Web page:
Content warning: sexual assault. This article may contain details of a disturbing nature for those who have experienced sexual assault.
Emma Thompson used a phrase in her excellent Newsnight interview that I can’t stop thinking about. She said that there was “a crisis in masculinity”. I don’t know why her words resonated so much – well, not at first. But then I realised why. It’s because it was the sound of a fire alarm going off in your own house.
We men can talk and we can tweet all we like about Harvey Weinstein – and I think that, so long as we are finding ways to keep pressure on those who enabled him for so long, we need to. But we can also do something much more difficult, which is to look closest to home, and to our friends.
I think that men are afraid of calling out misogyny for a couple of reasons. One reason is that they fear they are misogynists themselves. Another reason is that they are worried about holding themselves out as beacons of virtue, and so when they fall anywhere short of these publicly announced standards they will receive a firestorm of criticism. These reasons are connected, in that they both relate to how men view themselves, or want to be viewed. In other words, they have nothing to do with the horrors that women are currently enduring due to misogyny. Those fears are keeping the scaffolding of misogyny firmly in place, and it’s time many more of us overcame them, or at least tried to.
I will pause here to acknowledge that men get far, far too much credit for speaking out against misogyny. It is an absurd state of affairs and only proves how little is expected of us; it proves how grave the situation is. I only wanted to say that before telling a quick story, for whose contents – distressing as they may be to those who have been subjected to sexual assault – I apologise in advance.
A couple of years ago, I was reading an article where the author, Soraya Chemaly, described violence against women as “a global pandemic”. Like the phrase “crisis in masculinity”, it put the problem of misogyny in startling focus. As I read more of the statistics around the issue, I then had an unsettling epiphany: that I must have friends who have sexually assaulted women. The numbers are just too high for me not to; I must have. I mean, there was the statistic, right there:
“It is estimated that 35 per cent of women worldwide have experienced either physical and/or sexual intimate partner violence or sexual violence by a non-partner at some point in their lives. However, some national studies show that up to 70 per cent of women have experienced physical and/or sexual violence from an intimate partner in their lifetime.”
35 per cent. That’s got to be someone I know, I thought. Maybe even someone I’m friends with, who I hang out with. A few months later, I was sitting down for a drink with a couple of friends, and we were talking about who we were dating. One of my friends was seeing a woman in his apartment block, who was busy with her kids and her career, and so she simply dropped by on him whenever she wanted a quick hook-up – an very convenient arrangement for both parties, and of which we were instantly envious. My other friend was seeing someone he’d met on his travels – there wasn’t much of a future in it, he said, but they were enjoying it for what it was. I talked about my adventures in the world of online dating, and how – perhaps in subconscious preparation for my move to Berlin – I had had a joyful fling with a German woman who had just arrived in London.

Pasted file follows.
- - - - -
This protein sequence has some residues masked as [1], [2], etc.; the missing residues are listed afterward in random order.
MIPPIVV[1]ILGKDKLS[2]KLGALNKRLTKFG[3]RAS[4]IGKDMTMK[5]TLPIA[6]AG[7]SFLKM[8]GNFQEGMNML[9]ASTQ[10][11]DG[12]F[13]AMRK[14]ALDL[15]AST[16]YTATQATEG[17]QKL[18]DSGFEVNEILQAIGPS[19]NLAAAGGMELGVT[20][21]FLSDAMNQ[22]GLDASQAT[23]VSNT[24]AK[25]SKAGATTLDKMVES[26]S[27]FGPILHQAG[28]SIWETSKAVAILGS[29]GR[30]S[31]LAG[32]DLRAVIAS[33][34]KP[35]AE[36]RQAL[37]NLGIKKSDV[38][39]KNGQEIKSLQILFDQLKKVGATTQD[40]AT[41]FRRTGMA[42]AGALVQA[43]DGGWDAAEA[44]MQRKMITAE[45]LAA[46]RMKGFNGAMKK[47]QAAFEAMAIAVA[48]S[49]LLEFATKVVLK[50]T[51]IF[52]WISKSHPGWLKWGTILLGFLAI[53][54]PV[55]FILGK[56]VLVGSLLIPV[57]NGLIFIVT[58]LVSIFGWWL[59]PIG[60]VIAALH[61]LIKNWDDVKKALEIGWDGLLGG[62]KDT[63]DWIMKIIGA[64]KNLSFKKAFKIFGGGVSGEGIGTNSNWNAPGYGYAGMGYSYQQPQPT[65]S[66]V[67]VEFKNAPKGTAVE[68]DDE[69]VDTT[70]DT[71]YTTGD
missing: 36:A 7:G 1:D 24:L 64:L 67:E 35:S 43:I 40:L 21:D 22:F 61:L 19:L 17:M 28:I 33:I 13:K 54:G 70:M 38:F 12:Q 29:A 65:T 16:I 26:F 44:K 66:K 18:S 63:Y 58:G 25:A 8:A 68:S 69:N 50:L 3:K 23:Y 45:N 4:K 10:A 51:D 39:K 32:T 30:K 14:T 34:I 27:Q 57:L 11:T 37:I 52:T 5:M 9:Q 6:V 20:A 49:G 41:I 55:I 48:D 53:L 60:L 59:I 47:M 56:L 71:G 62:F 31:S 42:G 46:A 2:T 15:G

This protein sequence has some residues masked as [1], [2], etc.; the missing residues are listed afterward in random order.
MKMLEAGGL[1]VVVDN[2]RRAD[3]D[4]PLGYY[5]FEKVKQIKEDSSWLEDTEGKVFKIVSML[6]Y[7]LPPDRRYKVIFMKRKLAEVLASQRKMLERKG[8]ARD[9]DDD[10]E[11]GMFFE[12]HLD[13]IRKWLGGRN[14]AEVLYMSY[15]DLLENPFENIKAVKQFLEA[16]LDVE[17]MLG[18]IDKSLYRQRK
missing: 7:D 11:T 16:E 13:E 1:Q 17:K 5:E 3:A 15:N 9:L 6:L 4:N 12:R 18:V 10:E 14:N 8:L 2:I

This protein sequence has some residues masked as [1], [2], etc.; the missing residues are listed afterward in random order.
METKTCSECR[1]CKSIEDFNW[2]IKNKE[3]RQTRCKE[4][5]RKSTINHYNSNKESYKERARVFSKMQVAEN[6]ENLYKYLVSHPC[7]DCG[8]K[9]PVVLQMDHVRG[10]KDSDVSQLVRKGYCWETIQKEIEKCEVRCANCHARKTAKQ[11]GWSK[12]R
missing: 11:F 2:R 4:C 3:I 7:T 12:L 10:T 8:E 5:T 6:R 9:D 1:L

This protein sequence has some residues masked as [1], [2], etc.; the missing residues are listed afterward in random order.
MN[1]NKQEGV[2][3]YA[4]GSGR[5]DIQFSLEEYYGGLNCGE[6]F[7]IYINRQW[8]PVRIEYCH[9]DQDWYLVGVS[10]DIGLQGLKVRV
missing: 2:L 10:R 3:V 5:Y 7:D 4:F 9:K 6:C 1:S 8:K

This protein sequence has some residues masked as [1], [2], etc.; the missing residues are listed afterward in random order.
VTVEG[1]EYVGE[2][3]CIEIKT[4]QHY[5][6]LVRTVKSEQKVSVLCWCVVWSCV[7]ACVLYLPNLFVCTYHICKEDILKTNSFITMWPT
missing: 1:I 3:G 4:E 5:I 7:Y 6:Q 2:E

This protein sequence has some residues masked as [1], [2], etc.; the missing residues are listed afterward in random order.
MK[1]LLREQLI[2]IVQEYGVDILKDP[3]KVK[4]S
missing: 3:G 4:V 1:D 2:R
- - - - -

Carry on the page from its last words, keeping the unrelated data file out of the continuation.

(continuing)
The conversation was all pretty innocent; so much so, that we moved on to sharing stories of hookups we’d had in the past. People we’d met abroad were discussed with particular relish – there seemed to be more of a thrill to the short-lived holiday romance. And then my friend, the one seeing a woman in his apartment block – I will call him Mark – started telling a story from a few years ago, about a woman he’d met at university.
Mark and his flatmate had met her in a club, and she had taken a liking to both of them, kissing them at different points of the evening. Over the course of the night, she had decided that she had a preference for Mark, and so the three of them returned to Mark’s flat. She was keen to sleep with Mark, he told us, but he was a bit knackered from hours of drinking and didn’t really feel like it. She went up to Mark’s bedroom, either to wait for him or to crash out – I don’t quite remember now. Mark’s flatmate, in Mark’s words, was “feeling horny”, and wanted sex; so Mark had an idea. We’re both about the same size, he said. Why don’t you put on the shirt I was wearing tonight, and if you go and climb into bed with her, she’ll think it’s me. Mark’s flatmate agreed that this was a great idea, and so he did as Mark suggested. He went upstairs, and into Mark’s bedroom.